We live in an environment-conscious world, and the ISO14000 group of standards for environmental management are important to every business, whatever sector a company operates in. ISO 14000 requires an organisation to look at all areas of its business which have an environmental impact. It is designed to help companies achieve consistent environmental regulatory compliance whilst embedding the concept of continuous improvements in environmental performance. Crucially, ISO 14000 provides a systematic approach to setting environmental objectives and targets, providing a framework for the implementation of an effective environmental management system (EMS) to achieve these goals.
The key requirements of ISO 14000 include:
- Creation of an environmental policy
- Appreciation of environmental issues and their potential impact
- Formalising control systems and monitoring processes
- Communication of policy and approach to staff and stakeholders
- Setting objectives and targets
- Compliance with relevant legislation
Businesses implementing ISO 14000 can clearly show a visible demonstration of environmental commitment which is nearly as important as the products and services they offer. Because ISO 14000 doesn’t lay down required levels of environmental performance, the standard can be implemented by a company of any size, whatever its current level of environmental maturity. What is required to successfully implement the standard is a commitment to continual improvement—for which the EMS provides the framework.
ISO 14000’s compatibility with ISO 9001 (quality management) and OHSAS 18001 (health and safety) not only helps businesses achieve better environmental performance in an efficient manner but allows them to integrate quality, environmental and occupational health and safety management systems throughout everything they do, enabling organisations to offer high quality services that are safe and great for the environment.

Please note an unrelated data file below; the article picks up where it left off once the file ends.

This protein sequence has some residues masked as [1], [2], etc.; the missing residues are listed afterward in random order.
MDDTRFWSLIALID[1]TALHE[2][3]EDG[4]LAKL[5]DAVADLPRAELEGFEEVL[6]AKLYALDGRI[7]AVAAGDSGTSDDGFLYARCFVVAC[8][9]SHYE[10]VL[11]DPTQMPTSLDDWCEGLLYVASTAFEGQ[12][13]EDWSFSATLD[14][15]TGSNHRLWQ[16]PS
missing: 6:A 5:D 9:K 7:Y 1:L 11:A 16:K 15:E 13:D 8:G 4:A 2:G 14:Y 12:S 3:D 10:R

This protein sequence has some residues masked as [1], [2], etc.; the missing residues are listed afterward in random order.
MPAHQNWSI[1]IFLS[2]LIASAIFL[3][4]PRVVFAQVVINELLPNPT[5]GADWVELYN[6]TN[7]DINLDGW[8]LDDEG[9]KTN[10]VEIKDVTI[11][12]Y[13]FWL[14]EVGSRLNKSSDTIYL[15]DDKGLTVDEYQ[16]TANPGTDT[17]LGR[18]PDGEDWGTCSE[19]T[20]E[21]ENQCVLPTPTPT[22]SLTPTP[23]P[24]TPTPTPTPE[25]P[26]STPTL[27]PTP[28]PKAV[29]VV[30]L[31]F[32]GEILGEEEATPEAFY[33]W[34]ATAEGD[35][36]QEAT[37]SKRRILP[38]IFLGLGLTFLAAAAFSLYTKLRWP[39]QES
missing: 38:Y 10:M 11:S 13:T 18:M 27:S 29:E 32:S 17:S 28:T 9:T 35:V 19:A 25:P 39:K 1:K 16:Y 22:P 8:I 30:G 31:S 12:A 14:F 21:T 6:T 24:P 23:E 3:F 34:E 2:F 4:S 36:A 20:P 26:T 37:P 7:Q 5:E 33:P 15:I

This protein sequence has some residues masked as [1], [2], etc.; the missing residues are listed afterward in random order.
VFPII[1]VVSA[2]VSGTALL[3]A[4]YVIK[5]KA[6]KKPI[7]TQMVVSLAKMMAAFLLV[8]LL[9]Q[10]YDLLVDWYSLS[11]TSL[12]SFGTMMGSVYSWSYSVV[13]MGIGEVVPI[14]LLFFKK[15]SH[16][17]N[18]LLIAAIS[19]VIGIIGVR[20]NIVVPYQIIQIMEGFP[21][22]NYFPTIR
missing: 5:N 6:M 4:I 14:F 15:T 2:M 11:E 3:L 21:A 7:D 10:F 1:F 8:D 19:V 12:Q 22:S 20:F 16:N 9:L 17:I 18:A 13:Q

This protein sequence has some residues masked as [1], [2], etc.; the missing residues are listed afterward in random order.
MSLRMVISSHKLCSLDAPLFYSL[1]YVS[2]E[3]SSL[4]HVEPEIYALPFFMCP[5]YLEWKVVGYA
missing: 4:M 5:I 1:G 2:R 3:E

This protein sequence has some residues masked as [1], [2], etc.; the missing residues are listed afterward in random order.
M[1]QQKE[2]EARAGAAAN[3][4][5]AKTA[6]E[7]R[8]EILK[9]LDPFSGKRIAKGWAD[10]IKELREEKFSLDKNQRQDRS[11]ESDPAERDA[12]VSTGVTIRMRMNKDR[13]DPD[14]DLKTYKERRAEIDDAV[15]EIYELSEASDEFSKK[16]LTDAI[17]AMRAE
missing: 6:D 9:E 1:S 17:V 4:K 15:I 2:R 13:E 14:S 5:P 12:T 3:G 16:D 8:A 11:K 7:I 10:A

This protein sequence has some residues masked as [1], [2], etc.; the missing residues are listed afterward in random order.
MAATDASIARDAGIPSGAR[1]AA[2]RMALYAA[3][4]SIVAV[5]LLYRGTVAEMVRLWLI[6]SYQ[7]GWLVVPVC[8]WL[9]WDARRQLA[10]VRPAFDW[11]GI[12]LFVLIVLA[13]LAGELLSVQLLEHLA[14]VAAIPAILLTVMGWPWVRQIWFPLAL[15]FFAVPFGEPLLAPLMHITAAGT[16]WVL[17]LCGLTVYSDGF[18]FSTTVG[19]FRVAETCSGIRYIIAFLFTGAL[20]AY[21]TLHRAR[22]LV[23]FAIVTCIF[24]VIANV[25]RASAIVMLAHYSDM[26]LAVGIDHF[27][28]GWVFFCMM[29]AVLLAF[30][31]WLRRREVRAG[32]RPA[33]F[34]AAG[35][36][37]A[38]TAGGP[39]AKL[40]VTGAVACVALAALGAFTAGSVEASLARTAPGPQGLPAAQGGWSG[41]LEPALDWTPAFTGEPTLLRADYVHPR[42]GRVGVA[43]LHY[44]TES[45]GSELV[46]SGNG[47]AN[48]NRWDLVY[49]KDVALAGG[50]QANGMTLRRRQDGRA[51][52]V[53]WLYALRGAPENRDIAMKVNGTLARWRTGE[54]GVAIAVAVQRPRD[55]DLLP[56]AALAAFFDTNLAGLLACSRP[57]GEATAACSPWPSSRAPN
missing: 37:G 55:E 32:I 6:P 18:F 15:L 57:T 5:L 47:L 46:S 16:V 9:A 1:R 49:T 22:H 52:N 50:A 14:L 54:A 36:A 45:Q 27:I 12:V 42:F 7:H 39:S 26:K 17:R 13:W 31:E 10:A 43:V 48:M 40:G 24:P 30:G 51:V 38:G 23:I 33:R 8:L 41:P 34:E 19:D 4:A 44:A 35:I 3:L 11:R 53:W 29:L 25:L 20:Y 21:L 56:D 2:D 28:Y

The path to ISO 14000 certification, and the actions needed to achieve it, may seem a minefield to some. But it doesn’t have to be difficult. Certification International is a global organisation with 5,000 clients in 26 countries, providing assessment, analysis and certification to companies of all sizes and working in all sectors. Over the last few years we’ve seen more companies successfully integrate environmental standards into their existing management systems. In fact, since 2008, the number of certificates issued for ISO 14001:2004 for environmental management has increased 300 per cent. In an increasingly competitive marketplace, to be seen as a trusted organisation is critical. And this significant increase in demand for certification can be attributed to companies seeing the benefits of conforming to an internationally recognised environmental standard.
Being ‘green’ should not be considered a necessary evil imposed upon business by obsessed environmentalists. Instead it is something that needs to move to centre stage of a business strategy because the legacy of our actions today will undoubtedly determine the sort of world our children will inherit tomorrow. As time moves on, I believe there will be a time when it is impossible to win business without being able to show commitment to environmental policies. Some clients are already seeing this, and there is no doubt it will become universal. http://www.cert-int.com/